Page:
Los Santos is the series’ closest analogy to a real location – how does that affect how it’s designed?
We always use the same process: working with real cities, starting on a macro level to define the districts we want to use, and working down. I think the only variation is how many real landmarks we decide to use once we get to the individual building level. I always feel we build our own world – we’re still a long way from being dictated by reality. Instead, we use it as a starting point. We’ll move entire districts about geographically, never mind individual buildings.
I’d never want to rebuild a city. I think that would be a lot less satisfying both for us to build and for the player to play. In a lot of ways, it would be less convincing, too. At least that’s how I rationalise it to myself. Only a relatively small subset of players ever get to know the real LA or New York. Most experience it through film and TV, or through short visits, and that’s a highly edited representation. We do the same: we take the feel of a city, the one we get through visiting and through experiencing it our whole lives through media, and build that. We compress, we edit, we emphasise certain things and we end up with something that in some ways, I think, feels more like the popular perception of the place than the actual city. Only because the popular perception isn’t the real city, if that makes sense.
The game’s lighting system works really hard to evoke moods – how important do you think it is to the finished game?
It’s absolutely vital. Good lighting makes all the difference; it’s what binds the experience together. We have an extremely good lighting team who have worked together to push and push what was previously possible. It’s a hell of a lot of work and tuning, held together by extremely optimal and clever code with a layer of hacky tricks over the top to give us the things that shouldn’t be possible.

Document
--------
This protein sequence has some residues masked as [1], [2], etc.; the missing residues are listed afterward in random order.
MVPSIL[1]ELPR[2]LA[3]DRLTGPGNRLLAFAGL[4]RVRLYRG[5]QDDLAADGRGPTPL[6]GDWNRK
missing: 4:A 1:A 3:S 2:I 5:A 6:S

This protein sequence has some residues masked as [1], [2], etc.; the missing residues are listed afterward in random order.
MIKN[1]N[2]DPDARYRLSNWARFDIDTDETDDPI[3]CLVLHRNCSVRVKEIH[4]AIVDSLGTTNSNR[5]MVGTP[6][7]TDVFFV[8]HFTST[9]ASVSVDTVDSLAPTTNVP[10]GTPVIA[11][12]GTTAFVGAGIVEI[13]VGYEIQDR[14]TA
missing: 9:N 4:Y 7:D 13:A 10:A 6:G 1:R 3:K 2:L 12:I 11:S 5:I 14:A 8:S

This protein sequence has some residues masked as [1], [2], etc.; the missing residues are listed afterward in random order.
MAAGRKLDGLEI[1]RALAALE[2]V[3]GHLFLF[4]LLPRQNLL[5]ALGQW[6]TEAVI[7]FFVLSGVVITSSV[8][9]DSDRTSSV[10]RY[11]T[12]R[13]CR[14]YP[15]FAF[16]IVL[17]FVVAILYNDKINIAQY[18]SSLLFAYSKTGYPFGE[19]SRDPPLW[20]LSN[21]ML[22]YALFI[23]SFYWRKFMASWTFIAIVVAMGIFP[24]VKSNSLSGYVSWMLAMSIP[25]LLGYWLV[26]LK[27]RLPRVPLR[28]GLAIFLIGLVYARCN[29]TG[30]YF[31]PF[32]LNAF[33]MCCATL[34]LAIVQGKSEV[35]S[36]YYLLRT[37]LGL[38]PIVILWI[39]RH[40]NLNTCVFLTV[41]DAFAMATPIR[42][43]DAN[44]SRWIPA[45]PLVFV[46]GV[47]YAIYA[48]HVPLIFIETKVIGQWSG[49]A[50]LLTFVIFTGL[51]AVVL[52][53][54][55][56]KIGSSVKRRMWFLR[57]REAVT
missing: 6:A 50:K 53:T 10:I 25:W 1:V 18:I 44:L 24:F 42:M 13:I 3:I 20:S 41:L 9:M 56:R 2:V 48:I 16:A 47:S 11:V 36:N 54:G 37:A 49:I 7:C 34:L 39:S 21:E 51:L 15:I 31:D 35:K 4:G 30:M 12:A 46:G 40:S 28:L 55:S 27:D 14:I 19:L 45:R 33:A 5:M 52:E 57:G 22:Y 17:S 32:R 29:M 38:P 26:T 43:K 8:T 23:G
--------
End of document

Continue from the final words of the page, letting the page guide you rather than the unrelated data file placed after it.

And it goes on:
Sam Houser once told us that recreating neon lighting in Vice City was an important breakthrough during its development. Were there equivalent points while making GTAIV and V?
On IV, that was when the lighting – and in particular the realtime shadows – came online. That was a revelation for us at the time, having spent years on PS2 baking in static lighting. Suddenly, everything felt solid. On V, it was similar: the lighting system was reworked and we had a system that could draw much nicer shadows over much farther distances. The first time I saw the shadows drawing all the way into the distance while flying over the city was one of those moments – and then when the lighting [level of detail] system came together, we suddenly had a world that seemed so much more alive at night.
From your position as art director, which part of creating the game was the most enjoyable?
I love working with level design. As we’re laying out the world and blocking it in, we’re considering gameplay and coming up with mission ideas. I always do my best to push those ideas through, but I think the most enjoyable part of the project is when we start to place everything in the world. Once the locations are in place and level designers start to get everything to flow together and the cutscenes plugging in, it ticks over from being a series of disconnected elements into a game. It’s at this point – once everything is in place, to some degree – that the work actually starts. It’s that last chunk when you make the hard decisions, where elements that are not working have to be changed and where you can iterate. It’s hard. It takes a long time. But it’s the bit that makes all the difference. I’m not entirely sure if it’s the most enjoyable, but it’s certainly the most rewarding.